Job Fairs: the Good, the Bad, and the Reality
As spring approaches, job fair season will be in full swing. As a job seeker, you should prepare yourself for what’s in store. As you’ll find out, no two job fairs are the same. Depending on where you go, you may find yourself in a groundswell of opportunities or frustrated that you wasted your time.
You can avoid running into these problems by making the right choices even before you print out your resume or choose what clothes to wear.
During the spring and the fall, you will find that local colleges and universities will host some of the best job fairs. Except on the rare occasion when the institutions limit attendance to students and alumni, college job fairs are typically open to the public and are generally advertised at the institution’s Career Services site or through the National Association of Colleges and Employers. These events are often the best for information about employers who will be attending.
However, be sure to do your homework. While there may be a large number of prospective employers at these fairs, they may not offer what you’re looking for. You wouldn’t want to enter a job fair that is targeted to nursing when you’re in the IT field.
On the other end of the spectrum, you will come across job fairs that are typically sponsored by an employment publication or online job board. In some cases, finding information on who will be attending is comparable to locating a needle in a haystack.
To make matters worse, you may discover that these job fairs have a limited appeal to attendees, as was the case when MSNBC covered an event sponsored by the online job board Monster. They found long lines and few real job opportunities. In fact, the most visible employers may not be employers at all but technical schools and colleges trying to convince job seekers to return to the classroom.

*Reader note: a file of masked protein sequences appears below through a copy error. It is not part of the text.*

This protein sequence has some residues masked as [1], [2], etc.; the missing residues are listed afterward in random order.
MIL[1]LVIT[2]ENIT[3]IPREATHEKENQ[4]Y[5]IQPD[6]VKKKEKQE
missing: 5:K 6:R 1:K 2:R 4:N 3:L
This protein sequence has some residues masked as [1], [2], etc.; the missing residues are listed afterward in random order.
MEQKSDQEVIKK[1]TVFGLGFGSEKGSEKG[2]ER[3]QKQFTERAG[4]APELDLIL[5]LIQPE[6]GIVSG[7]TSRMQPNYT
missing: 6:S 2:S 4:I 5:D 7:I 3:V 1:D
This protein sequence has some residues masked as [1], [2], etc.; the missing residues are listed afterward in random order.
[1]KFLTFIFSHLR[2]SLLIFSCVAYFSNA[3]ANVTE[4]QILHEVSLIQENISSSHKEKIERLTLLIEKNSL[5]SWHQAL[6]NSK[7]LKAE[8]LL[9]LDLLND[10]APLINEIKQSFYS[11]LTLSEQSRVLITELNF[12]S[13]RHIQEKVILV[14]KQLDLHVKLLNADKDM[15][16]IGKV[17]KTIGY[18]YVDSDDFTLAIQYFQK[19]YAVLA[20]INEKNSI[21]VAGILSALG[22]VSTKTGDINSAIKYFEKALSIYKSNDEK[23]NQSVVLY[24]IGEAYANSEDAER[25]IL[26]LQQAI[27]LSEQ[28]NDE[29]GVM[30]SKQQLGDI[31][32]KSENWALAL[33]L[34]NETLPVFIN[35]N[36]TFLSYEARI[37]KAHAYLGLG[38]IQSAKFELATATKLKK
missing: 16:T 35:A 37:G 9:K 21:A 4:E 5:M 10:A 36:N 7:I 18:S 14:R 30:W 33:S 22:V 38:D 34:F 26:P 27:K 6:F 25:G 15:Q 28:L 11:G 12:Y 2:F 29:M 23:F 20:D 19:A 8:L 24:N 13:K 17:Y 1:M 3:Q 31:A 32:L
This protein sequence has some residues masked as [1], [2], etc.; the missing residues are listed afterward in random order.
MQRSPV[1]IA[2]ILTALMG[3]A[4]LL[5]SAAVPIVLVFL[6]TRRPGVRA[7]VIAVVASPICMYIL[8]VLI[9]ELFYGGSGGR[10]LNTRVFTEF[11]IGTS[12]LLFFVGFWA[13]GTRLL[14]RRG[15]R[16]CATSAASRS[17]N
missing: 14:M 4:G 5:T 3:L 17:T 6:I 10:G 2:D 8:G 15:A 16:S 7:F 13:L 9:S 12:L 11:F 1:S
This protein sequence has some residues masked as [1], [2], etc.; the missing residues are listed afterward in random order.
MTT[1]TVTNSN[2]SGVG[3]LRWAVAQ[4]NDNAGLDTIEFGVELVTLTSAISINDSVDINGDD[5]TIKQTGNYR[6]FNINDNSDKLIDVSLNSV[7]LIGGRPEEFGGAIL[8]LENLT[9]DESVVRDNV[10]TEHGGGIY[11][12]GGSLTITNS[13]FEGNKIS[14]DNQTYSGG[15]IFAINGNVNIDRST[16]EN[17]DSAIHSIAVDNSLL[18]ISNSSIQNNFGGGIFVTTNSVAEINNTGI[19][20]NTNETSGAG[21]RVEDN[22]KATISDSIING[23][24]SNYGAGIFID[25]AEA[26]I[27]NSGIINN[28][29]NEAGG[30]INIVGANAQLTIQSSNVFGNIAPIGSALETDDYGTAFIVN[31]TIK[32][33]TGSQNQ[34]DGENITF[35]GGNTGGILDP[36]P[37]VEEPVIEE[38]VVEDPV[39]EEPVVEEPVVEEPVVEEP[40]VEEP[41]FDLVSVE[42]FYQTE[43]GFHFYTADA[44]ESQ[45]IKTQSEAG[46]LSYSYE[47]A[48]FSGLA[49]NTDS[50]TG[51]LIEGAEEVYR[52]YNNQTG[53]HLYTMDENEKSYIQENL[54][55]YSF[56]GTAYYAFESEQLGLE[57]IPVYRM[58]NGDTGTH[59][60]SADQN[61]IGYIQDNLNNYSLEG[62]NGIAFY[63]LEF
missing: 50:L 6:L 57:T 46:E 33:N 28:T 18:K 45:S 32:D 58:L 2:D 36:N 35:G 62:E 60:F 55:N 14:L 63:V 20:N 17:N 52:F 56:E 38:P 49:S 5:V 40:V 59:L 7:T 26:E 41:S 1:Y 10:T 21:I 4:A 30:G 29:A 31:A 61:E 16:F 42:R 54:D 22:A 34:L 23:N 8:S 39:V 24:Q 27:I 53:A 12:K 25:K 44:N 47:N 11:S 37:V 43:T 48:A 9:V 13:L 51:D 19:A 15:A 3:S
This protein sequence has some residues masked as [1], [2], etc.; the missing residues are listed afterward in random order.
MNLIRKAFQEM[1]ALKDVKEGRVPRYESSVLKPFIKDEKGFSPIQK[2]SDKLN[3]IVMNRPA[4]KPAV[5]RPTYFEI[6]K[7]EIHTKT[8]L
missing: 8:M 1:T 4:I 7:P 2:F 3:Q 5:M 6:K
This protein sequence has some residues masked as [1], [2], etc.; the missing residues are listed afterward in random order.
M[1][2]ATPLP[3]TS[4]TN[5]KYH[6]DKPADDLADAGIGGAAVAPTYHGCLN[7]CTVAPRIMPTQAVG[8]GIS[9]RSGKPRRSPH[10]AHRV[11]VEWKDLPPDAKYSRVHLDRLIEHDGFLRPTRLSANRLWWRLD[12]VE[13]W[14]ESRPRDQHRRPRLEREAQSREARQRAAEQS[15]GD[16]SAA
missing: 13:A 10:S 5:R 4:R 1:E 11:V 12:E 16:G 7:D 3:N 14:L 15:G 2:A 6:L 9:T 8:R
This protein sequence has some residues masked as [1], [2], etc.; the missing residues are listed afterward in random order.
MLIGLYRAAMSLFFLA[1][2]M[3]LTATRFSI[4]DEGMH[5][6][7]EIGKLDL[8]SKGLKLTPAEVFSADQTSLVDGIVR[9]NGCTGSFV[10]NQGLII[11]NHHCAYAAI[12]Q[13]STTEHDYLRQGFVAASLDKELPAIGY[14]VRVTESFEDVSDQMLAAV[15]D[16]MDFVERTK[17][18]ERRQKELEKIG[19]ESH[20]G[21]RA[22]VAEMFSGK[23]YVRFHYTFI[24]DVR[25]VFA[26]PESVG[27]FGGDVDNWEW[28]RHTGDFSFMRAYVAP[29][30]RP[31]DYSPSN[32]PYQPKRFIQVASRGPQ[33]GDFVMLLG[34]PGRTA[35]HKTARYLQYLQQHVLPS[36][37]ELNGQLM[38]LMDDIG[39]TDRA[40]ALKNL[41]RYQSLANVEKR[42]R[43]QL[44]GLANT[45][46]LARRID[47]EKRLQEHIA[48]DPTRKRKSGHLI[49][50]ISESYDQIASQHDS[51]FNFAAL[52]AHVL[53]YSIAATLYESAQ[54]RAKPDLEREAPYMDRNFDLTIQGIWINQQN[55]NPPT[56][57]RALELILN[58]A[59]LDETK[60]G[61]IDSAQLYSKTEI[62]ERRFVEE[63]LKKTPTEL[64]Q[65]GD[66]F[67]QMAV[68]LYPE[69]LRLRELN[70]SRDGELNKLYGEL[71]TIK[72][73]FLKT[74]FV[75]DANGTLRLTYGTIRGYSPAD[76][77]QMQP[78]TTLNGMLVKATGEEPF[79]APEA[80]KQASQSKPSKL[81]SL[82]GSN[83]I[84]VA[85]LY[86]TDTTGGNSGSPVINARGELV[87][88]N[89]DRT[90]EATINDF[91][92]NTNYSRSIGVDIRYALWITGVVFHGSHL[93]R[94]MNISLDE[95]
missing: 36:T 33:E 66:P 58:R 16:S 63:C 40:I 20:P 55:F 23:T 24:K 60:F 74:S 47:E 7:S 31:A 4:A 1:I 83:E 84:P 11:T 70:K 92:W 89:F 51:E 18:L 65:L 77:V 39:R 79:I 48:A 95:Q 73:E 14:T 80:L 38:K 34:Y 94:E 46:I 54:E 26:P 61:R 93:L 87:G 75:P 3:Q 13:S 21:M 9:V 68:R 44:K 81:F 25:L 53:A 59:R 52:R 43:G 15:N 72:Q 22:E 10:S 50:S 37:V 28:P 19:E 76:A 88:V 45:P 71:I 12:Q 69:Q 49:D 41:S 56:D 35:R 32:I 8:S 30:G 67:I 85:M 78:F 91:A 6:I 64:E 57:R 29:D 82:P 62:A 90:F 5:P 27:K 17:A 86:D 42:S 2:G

No matter which job fair you choose to attend, recruiters are definitely paying attention to how you approach them, as a piece from the Society of Human Resource Management (SHRM) points out. In order to make the best impression, SHRM recommends that you do the following:
- Personal Presentation – The way you carry yourself cannot be stressed enough. Be certain that you dress professionally. Have your resumes ready in a portfolio or briefcase so your documents don’t look like a disheveled mess.
- Know Your Audience – As much as company research is critical to success, it’s equally important that you can prove your worth—that you can be an asset to the company. This is why you should create a 30-second summary that gives the recruiter information about you and what you can do. Depending upon the size of the fair, 30 seconds may be all that you get.
- Don’t Be that Person – It’s clear that you don’t want to be the job seeker who approaches an employer with a resume full of typos and talks about salary benefits immediately after introducing yourself. You also don’t want to be the candidate whose phone goes off while you’re making your pitch. Put the phone on vibrate, or better yet, turn it off.
- Follow Up, But Not Too Much – One visit to the employer at the fair is enough, and don’t stay too long. You’ll likely get a business card, so follow-up can help. However, attempting to contact the recruiter too many times will have the opposite effect. Be persistent, but not a pest.
Whatever your professional background or employment situation, the certified writers at ResumeEdge can help you stand out among the competition. We have helped job seekers with our services that include resume writing, resume editing, cover letters, LinkedIn profiles and interview coaching via our JobInterviewEdge service.